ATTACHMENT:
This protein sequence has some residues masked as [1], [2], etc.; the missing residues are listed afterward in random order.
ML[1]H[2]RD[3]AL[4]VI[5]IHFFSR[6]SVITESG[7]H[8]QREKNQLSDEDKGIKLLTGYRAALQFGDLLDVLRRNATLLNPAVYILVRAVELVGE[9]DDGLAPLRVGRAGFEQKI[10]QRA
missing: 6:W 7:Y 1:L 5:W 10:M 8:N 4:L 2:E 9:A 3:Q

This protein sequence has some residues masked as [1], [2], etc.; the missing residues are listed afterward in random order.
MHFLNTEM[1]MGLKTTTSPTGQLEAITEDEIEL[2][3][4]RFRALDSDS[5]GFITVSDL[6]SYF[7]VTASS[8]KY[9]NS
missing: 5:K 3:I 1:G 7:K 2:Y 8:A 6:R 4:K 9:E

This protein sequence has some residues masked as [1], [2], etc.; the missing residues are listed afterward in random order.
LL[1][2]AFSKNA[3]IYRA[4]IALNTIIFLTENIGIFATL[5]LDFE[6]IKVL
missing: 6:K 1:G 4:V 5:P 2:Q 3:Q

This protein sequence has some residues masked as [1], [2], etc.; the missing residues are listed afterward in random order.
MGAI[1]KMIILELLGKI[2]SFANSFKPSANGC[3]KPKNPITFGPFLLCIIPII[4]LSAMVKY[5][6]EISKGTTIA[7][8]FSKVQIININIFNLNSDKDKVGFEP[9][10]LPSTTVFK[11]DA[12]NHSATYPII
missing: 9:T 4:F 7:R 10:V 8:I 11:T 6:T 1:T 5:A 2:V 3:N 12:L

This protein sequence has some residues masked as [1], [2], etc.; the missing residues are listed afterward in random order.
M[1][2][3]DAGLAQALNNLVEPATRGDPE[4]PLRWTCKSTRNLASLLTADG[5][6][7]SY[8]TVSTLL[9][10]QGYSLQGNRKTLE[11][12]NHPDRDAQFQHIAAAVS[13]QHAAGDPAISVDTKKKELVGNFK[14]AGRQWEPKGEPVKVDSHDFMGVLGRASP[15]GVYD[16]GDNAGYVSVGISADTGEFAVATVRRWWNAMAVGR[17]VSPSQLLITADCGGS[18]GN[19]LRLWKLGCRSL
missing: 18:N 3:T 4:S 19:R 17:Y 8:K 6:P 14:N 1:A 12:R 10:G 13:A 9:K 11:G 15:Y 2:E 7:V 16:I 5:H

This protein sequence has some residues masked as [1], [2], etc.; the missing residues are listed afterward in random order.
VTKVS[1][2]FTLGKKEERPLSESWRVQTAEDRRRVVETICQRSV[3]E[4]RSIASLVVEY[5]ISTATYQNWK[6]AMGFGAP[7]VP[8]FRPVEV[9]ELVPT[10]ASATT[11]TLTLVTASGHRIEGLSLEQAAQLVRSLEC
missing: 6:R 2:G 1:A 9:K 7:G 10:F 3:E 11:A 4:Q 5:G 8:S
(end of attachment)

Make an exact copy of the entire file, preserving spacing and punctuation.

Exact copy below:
This protein sequence has some residues masked as [1], [2], etc.; the missing residues are listed afterward in random order.
ML[1]H[2]RD[3]AL[4]VI[5]IHFFSR[6]SVITESG[7]H[8]QREKNQLSDEDKGIKLLTGYRAALQFGDLLDVLRRNATLLNPAVYILVRAVELVGE[9]DDGLAPLRVGRAGFEQKI[10]QRA
missing: 6:W 7:Y 1:L 5:W 10:M 8:N 4:L 2:E 9:A 3:Q

This protein sequence has some residues masked as [1], [2], etc.; the missing residues are listed afterward in random order.
MHFLNTEM[1]MGLKTTTSPTGQLEAITEDEIEL[2][3][4]RFRALDSDS[5]GFITVSDL[6]SYF[7]VTASS[8]KY[9]NS
missing: 5:K 3:I 1:G 7:K 2:Y 8:A 6:R 4:K 9:E

This protein sequence has some residues masked as [1], [2], etc.; the missing residues are listed afterward in random order.
LL[1][2]AFSKNA[3]IYRA[4]IALNTIIFLTENIGIFATL[5]LDFE[6]IKVL
missing: 6:K 1:G 4:V 5:P 2:Q 3:Q

This protein sequence has some residues masked as [1], [2], etc.; the missing residues are listed afterward in random order.
MGAI[1]KMIILELLGKI[2]SFANSFKPSANGC[3]KPKNPITFGPFLLCIIPII[4]LSAMVKY[5][6]EISKGTTIA[7][8]FSKVQIININIFNLNSDKDKVGFEP[9][10]LPSTTVFK[11]DA[12]NHSATYPII
missing: 9:T 4:F 7:R 10:V 8:I 11:T 6:T 1:T 5:A 2:V 3:N 12:L

This protein sequence has some residues masked as [1], [2], etc.; the missing residues are listed afterward in random order.
M[1][2][3]DAGLAQALNNLVEPATRGDPE[4]PLRWTCKSTRNLASLLTADG[5][6][7]SY[8]TVSTLL[9][10]QGYSLQGNRKTLE[11][12]NHPDRDAQFQHIAAAVS[13]QHAAGDPAISVDTKKKELVGNFK[14]AGRQWEPKGEPVKVDSHDFMGVLGRASP[15]GVYD[16]GDNAGYVSVGISADTGEFAVATVRRWWNAMAVGR[17]VSPSQLLITADCGGS[18]GN[19]LRLWKLGCRSL
missing: 18:N 3:T 4:S 19:R 17:Y 8:K 6:P 14:N 1:A 12:R 10:G 13:A 9:K 11:G 15:Y 2:E 7:V 16:I 5:H

This protein sequence has some residues masked as [1], [2], etc.; the missing residues are listed afterward in random order.
VTKVS[1][2]FTLGKKEERPLSESWRVQTAEDRRRVVETICQRSV[3]E[4]RSIASLVVEY[5]ISTATYQNWK[6]AMGFGAP[7]VP[8]FRPVEV[9]ELVPT[10]ASATT[11]TLTLVTASGHRIEGLSLEQAAQLVRSLEC
missing: 6:R 2:G 1:A 9:K 7:G 10:F 3:E 11:A 4:Q 5:G 8:S